Our History

No substitute for experience.

1924 - G. Whyles – Arable & Livestock farmers



We are a family business who have been farming in our home county of Lincolnshire since 1924 and trading in agricultural machinery since 1974. Now continued by the 3rd, 4th & 5th generations we have established ourselves as a leading supplier of not only agricultural machinery but nationwide distributors of wearing parts/brackets and haulage and agricultural equipment. In 2010 our new trading name Agri-Linc was launched to drive our trading division forward whilst continuing to farm under the traditional partnership of G. Whyles & Sons.

So, time for a bit of reminiscing.  Over the last few weeks, here in the Marketing Department we’ve been leafing through the family albums and wedging blunt knives behind lethal pins holding together photo-frames that haven’t been opened since the 1960s. Now I present to you the fruits of our labours – a blog on the 94-year history that Agri-Linc Ltd can call our own.

While Lenin had died in Russia, and Hitler was being sentenced to five years for treason in Landsberg Prison, my great-great grandfather George Whyles began farming an approximately 260-acre area of the Grimsthorpe & Drummond Estate, near Edenham, for livestock and arable use.  The 1st generation of the farming family operated under the name of ‘G. Whyles’ and lived on the land, in the farmhouse next to where the Agri-Linc offices are now located.

Throughout the depression, George Whyles could not afford to pay George Whyles junior (his son and my great-grandfather) a reasonable wage.  Instead, he said George was welcome to as much of the farm’s game as he could catch, and so, George jnr. became a commendable huntsman, with a record of trapping 200 rabbits in one night, which he then sold for his livelihood.  He also became a skilled mole-catcher, skinning them and selling the skins to Horace Friend of Wisbech for ‘moleskin’ clothing.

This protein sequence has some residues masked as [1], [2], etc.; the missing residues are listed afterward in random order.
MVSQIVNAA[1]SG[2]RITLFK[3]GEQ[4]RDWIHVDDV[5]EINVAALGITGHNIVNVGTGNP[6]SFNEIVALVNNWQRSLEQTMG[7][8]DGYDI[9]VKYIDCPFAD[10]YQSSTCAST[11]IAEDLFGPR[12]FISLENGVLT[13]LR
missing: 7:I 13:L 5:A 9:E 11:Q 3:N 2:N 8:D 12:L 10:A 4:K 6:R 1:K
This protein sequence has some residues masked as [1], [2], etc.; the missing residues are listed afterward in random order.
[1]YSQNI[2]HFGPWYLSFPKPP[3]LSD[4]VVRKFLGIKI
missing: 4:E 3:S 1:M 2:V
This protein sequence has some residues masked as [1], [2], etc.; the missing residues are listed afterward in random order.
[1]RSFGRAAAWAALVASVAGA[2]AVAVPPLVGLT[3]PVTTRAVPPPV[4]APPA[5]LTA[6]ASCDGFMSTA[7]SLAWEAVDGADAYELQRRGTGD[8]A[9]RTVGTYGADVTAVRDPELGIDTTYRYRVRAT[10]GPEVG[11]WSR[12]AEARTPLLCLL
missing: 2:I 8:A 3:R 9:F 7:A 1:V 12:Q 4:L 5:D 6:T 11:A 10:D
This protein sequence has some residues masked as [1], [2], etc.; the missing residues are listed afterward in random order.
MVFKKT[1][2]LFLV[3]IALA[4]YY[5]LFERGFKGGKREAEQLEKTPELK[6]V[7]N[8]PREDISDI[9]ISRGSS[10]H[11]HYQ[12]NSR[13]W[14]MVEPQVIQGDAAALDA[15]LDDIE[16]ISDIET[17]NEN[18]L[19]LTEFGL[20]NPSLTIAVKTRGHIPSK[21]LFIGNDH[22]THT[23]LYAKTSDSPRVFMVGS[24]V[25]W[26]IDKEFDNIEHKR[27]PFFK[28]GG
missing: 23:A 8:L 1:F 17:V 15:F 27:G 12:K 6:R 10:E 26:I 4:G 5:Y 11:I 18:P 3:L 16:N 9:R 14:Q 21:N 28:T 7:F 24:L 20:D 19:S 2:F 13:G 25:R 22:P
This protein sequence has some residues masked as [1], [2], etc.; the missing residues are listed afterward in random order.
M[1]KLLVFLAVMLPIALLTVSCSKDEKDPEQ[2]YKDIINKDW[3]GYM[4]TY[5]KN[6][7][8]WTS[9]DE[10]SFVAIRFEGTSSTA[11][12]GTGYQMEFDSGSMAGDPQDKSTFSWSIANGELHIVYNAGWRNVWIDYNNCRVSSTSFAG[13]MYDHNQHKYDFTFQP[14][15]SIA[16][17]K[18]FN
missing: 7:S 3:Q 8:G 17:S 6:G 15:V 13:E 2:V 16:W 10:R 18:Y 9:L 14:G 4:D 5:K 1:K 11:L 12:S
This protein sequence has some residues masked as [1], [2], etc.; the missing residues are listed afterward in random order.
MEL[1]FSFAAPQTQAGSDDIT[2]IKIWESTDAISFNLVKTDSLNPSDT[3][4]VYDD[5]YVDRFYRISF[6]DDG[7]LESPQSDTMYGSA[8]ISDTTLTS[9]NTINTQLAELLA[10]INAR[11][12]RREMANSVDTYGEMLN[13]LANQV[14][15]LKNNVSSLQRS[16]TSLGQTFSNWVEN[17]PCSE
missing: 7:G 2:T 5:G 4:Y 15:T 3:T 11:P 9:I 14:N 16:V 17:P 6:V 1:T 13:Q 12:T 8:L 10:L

During the 2nd World War, my great-great grandfather was exempt from service because farmers were required to work the land and feed the country.  He died in 1940, leaving a young George Whyles junior and his brother Tom to continue operations at Randalls Farm.  George, (now married to Grace Whyles) lived in a caravan for the first 3-4 years of his married life, as the remaining family lived in the farmhouse, which was divided into two dwellings.

Despite Edenham’s remote location, the war did have quite a profound effect on life on the farm.  The farm was host to several German and Italian P.O.W’s, one of whom who kept in contact with our family until the 1980’s.  They were treated very well and given extra rations of food – in return for this they made toys for nieces & nephews.  In my research, those I’ve spoken to emphasized that these prisoners were not Nazis, just conscripts who were glad the war was over for them. They could not comprehend the stories they heard about the concentration camps, they thought the pictures were of victims from the allied bombing raids.

One of them had been on submarines and told the family  how they had caught the ‘Queen Mary’ troop ship in their sights in the Atlantic, but she was too quick for them. The P.O.W said of that incident that ‘Britain’s biggest ship was nearly kaput’. The German prisoners worked very hard and appreciated the way they were cared for.

Other anecdotes of note include the time when Tom Whyles rescued a pilot from the wreckage of a crashed trainer plane.  The plane was upside down, (fortunately not burning) and the pilot was tangled in his parachute harness.  Tom Whyles used a pocket knife to cut the pilot free.   Another time, an RAF plane crashed about a mile away from the Farm and burst into flames.  The Fire Brigade managed to get the rear gunner out alive, but he died shortly after. George Whyles recalled the ammunition exploding in the heat, and they were told to keep well clear in case there were any bombs on board. During the Blitz of November 1940, despite Coventry being 65 miles away, from a hill on the farm the blaze could be seen, along with hordes of fighter planes.